Frederick Catherwood and John Lloyd Stephens spent several months in the Puuc region, as they so admired the architecture and design. As elsewhere, they methodically documented the ruins, measuring and describing the building techniques and materials. The quality of construction and materials (such as mortar or cement) was obvious to them. They also noted some design features and motifs, speculating about their meaning.
Archaeologists have since rediscovered the Maya gods and associated symbologies. Motifs representing snakes (the zig-zagging line) or stone latticework are easily attributed to the Puuc style. Gerometric forms are assumed to be symbols of Maya cosmology. Most impressively, these intricate buildings were sculpted without tools of iron or the use of the wheel to transport materials.
Farming activity, expansion, looting, and erosion threatened these sites. Catherwood brought artifacts to New York hoping to preserve them (though they were destroyed in a fire in 1842). Today, developments in ethics and law require that we respect these sites as the cultural property and heritage of the local Mexican people. The Instituto Nacional de Antropología e Historia is a Mexican federal government bureau established in 1939 to guarantee the research, preservation, protection, and promotion of the prehistoric, archaeological, anthropological, historical, and paleontological heritage of Mexico. It is illegal to disturb or remove any archaeological sites or artifacts today.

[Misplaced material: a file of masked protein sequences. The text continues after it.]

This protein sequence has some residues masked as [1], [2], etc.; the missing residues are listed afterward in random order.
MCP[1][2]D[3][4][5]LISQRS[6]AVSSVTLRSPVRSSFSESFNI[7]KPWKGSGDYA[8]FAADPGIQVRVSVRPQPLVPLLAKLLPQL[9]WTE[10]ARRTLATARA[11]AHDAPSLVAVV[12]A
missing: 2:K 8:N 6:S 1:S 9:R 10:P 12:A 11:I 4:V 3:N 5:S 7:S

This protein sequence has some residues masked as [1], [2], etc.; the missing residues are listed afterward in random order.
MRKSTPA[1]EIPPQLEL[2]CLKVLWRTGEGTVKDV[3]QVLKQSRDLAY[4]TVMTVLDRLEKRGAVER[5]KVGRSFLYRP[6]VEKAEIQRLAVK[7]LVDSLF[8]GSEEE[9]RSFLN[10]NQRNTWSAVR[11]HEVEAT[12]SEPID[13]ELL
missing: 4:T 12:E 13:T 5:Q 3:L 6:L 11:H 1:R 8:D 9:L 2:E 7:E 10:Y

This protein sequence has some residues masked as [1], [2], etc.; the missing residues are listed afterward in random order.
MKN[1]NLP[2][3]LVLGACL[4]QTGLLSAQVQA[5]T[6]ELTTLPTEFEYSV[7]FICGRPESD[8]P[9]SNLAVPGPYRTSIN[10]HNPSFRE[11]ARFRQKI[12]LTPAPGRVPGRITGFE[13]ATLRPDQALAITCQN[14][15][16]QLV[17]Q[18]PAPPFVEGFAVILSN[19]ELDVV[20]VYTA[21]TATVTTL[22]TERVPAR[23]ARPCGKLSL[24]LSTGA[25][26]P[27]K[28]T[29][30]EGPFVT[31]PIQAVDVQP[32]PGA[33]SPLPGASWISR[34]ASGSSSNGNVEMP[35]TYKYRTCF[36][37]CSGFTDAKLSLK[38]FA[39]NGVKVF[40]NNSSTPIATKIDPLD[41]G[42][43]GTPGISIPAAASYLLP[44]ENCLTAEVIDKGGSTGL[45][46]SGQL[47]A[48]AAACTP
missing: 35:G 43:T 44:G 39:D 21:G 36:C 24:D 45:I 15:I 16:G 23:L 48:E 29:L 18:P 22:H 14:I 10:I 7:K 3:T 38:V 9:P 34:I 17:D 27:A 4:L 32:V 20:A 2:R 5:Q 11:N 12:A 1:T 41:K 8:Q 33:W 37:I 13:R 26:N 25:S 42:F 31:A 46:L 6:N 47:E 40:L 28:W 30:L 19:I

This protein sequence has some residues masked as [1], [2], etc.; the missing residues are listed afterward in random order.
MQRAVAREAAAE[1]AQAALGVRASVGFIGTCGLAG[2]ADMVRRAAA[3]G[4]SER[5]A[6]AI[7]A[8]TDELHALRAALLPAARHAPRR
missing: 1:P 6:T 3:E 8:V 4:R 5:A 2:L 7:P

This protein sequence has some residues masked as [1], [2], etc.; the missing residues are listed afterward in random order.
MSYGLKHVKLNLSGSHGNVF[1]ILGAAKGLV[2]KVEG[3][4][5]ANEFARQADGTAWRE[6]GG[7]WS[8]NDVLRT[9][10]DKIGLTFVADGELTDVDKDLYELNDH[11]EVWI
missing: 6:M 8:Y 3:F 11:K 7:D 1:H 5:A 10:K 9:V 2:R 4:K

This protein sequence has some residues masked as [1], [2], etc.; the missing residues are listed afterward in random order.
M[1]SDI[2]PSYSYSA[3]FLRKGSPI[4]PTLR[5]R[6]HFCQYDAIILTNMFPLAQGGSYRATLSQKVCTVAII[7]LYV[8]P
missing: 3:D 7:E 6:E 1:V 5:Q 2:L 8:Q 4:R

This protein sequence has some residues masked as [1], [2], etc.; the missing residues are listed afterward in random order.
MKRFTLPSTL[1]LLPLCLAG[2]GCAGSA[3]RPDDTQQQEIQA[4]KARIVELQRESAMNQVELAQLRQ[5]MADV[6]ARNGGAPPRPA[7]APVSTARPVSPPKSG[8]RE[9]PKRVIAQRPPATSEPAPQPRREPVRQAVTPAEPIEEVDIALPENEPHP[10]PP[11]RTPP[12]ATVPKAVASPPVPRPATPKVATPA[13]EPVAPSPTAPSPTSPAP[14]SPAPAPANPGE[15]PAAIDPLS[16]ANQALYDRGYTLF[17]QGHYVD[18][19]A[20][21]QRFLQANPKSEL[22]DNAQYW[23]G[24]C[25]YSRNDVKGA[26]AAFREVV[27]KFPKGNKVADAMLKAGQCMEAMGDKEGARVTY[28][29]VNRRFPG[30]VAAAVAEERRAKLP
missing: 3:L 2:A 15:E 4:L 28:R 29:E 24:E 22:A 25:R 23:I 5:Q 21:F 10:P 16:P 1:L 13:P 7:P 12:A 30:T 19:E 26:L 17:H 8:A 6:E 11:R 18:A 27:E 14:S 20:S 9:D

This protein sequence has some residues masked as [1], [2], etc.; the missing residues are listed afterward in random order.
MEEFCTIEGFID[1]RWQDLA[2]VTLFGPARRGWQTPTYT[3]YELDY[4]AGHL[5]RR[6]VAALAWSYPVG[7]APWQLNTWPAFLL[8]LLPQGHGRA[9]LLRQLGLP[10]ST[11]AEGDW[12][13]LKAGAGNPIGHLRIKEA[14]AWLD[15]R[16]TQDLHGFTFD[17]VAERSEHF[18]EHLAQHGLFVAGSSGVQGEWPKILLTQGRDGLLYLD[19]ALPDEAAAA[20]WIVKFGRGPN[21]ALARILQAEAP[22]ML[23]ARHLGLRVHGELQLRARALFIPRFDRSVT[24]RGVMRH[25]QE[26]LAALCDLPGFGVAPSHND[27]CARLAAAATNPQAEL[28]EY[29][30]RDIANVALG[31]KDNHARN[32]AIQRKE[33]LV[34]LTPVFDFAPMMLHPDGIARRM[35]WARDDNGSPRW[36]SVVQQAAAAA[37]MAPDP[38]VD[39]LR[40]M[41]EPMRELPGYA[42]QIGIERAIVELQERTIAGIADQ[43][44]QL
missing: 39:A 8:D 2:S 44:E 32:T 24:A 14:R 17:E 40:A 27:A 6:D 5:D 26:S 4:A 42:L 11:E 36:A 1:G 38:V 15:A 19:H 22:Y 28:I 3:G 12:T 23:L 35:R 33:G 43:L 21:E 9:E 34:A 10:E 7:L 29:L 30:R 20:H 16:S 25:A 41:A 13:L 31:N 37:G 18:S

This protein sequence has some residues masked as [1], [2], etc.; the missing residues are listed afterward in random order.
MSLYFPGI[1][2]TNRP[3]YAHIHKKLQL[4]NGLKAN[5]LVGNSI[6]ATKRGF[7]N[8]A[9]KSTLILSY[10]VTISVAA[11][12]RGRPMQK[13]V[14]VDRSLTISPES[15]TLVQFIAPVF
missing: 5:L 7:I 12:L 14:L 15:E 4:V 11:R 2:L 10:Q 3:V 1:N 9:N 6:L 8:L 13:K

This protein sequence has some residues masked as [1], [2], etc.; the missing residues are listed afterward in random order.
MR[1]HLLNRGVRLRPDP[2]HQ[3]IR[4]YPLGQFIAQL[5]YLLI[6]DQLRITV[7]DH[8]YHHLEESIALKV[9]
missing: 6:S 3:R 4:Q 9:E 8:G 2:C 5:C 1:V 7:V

© 2018 SFU Museum of Archaeology & Ethnology, created by Jackie La Mouri. Photographs courtesy of Dr. Brian Hayden.
- Camera Lucida, Lithographs, and Site Documentation in the 1840s
- Political Climate and Reception in Central America
- Copán, Honduras (1839-1840)
- Quiriguá, Guatemala (1839-1840)
- Palenque, México (1839-1840)
- Uxmal, México (1839-1840 and 1841-1842)
- Labná, México (1841-1842)
- Chichén Itzá, México (1841-1842)
- Tulum, México (1841-1842)
- Colouring Book